Effective C-Level Job Interviewing Strategy
Many executives fear interviewing almost as much as public speaking. Proper rehearsing overcomes this.
My 40+ year retained search experience has been predominantly focused on both traditional jobs (salary, bonus, & stock options) and investor C-Level hiring (salary, bonus, required equity investment & stock options). I have concentrated in the lower middle market representing manufacturing, industrial and specialty chemical companies with sales of $10M to $100M. Candidates preparing for either a CEO, CFO, COO or CSO job interview require a more hardball strategy and execution than applicants for a bookkeeper, facilities manager or purchasing agent jobs.
Beware of interviewing advice from books, blogs and executive coaches focused on propping up mediocre or â€œstretchâ€ job candidates by offering slick answers to typical job interview questions. This would require the interviewer having an excellent memory and delivery but hide key job incompetencies. In Texas, this job applicant would be called â€œbig hat, no cattle.â€
My proven interviewing strategy is for highly qualified and interested C-Level job candidates lacking confidence who may not be great interviewers. I am not trying to help unqualified job candidates purposely con their way into landing that job at all costs.
I have sat in dozens and dozens of job interviews where the client will typically ask my candidates to â€œtell me about yourselfâ€ (see my blog on the Perfecting Your Three Minute Personal â€œElevator Pitchâ€ on my LinkedIn site). Do not get caught off guard by this interview question. Expect it. Avoid a rambling answer. Practice beforehand in front of your spouse, friends, the bathroom mirror, even on video using your iPhone. During your live interview, execute your elevator pitch smoothly and pace yourself. Make and maintain good eye contact with your interviewer.
How can the C-Level job candidate gain confidence and get control of their interview? By connecting on your current and past job performance to the profitability of your employers. Simple, straightforward. I can assure that a private equity group (PEG) company ownership lists profitability as their prime objective in buying any portfolio company. Now they seek a C-Level investor job candidate to help grow their companyâ€™s equity and share in the liquidity event with any hired C-Level candidate after this company is resold.
Generally speaking, a typical VPHR is a politically correct job interviewer who will interview a typical standard company C-Level job candidate more about their â€œsoft skills.â€ How were you rated in your last 360-degree performance appraisal by your subordinates? This will include determining the potential company culture/candidate match. Does this candidate know how to terminate an individual properly to avoid a lawsuit? Is the candidate an inclusive decision maker? I would bet a lobster that the subject of how profitable the candidateâ€™s current and former employers were would not enter the typical middle market VPHR C-Level job interview.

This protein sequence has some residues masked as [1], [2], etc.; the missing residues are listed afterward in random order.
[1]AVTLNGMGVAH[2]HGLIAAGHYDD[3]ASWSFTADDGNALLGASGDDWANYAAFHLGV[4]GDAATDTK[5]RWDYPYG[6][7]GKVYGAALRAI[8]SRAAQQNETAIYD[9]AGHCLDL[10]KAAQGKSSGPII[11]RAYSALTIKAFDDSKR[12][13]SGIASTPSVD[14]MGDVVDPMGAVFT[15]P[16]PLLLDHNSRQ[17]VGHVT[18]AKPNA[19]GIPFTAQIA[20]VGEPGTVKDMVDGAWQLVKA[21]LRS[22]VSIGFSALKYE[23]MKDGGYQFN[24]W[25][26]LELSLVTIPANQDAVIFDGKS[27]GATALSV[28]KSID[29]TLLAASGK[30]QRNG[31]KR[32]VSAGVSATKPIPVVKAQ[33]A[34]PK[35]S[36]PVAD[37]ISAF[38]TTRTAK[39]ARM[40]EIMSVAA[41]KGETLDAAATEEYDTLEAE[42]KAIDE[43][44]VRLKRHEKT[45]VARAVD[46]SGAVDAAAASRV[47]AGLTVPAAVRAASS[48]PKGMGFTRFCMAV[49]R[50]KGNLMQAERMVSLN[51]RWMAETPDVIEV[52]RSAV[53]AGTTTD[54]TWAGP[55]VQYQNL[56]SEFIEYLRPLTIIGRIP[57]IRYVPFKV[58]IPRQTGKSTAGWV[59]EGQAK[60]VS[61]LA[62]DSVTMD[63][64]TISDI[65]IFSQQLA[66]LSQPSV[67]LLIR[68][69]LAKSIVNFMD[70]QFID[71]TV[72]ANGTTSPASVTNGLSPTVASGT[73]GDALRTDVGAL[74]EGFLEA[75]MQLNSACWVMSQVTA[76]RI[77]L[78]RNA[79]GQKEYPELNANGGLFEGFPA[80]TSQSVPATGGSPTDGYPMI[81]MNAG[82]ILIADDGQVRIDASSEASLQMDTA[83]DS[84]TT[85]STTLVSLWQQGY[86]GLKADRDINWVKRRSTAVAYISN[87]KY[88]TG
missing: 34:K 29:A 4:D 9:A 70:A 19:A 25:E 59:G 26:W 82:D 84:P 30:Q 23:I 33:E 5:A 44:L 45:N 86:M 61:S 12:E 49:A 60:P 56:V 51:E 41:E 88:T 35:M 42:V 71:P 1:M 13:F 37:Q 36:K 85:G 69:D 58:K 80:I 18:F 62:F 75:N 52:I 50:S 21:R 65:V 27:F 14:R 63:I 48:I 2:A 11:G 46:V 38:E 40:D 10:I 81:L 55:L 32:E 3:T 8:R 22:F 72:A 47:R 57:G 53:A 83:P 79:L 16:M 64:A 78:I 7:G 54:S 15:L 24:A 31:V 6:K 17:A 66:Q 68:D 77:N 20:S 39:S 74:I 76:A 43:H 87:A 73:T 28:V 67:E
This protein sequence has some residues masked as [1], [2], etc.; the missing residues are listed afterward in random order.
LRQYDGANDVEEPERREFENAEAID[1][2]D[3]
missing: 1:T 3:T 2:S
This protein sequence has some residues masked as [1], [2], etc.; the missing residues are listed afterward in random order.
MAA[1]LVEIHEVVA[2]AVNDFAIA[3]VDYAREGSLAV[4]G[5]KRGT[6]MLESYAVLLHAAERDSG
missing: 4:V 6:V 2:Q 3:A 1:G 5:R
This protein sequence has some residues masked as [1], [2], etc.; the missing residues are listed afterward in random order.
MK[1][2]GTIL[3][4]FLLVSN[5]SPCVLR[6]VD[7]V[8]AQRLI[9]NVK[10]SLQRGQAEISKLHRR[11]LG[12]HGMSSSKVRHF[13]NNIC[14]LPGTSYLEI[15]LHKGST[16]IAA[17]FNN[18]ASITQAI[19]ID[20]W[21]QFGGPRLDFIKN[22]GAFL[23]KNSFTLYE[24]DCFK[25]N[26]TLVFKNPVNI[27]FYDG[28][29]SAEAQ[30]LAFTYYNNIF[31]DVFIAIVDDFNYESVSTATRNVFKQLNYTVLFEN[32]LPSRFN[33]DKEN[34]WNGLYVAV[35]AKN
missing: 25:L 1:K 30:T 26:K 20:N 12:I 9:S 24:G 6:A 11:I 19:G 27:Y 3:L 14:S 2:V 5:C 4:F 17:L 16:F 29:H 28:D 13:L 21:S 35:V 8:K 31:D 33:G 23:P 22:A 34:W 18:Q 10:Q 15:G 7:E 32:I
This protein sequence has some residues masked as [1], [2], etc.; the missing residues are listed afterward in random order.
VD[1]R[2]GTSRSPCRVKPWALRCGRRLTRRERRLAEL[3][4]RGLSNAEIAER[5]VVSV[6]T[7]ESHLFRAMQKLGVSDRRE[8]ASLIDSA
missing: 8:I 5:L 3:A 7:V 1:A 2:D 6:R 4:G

Contrast that experience to a job interview with the boss to whom any C-Level interviewee hire would report. This is typically more no-nonsense, cut to the chase lay our cards on the table encounter. The boss wants to discuss your employersâ€™ EBITDA, profitability, turnaround numbers, expenses, labor rates and sales growth. This fact applies to any C-Level function. What effect did this job applicant have on company profitability during your last job tenure and the prior job?
So, with profitability as your ultimate focus, the first step in building up a C-Level job candidateâ€™s interviewing confidence begins when they write their â€œIndiana Jonesâ€ Bio. See my blog, Writing Your Indiana Jones Bio, on my LinkedIn site for more information. The next step is to write their resume that is eventually provided to the C-Level job interviewers. Lastly is during their job interview itself. Think about a few exhibits you have from your past job performances that would show how your function impacted the profitability of your employer.
For current C-Level job interviewers reading this blog post, compare my advice on this profitability focus with your current resume. Are there too many job responsibilities expressed regarding direct reports, goals, and objectives? What about your job performance results? Are there too many adjectives including great, good, productive, dynamic instead of some of these examples:
Company profitability increased ___ %, DSO improved under my direction from 45 days to 15 days, I reduced excess inventory ___ % contributing to the bottom line or improved cash flow reducing bank debt ___ % in 3 years.
To reinforce your resumeâ€™s results claims, bring along a few examples of outdated spreadsheets indicating company turnaround you spearheaded from negative EBITDA to increased profitability 3 years in a row. Maybe itâ€™s a chart showing improved top line growth based on your entering new untapped markets? You get the idea.
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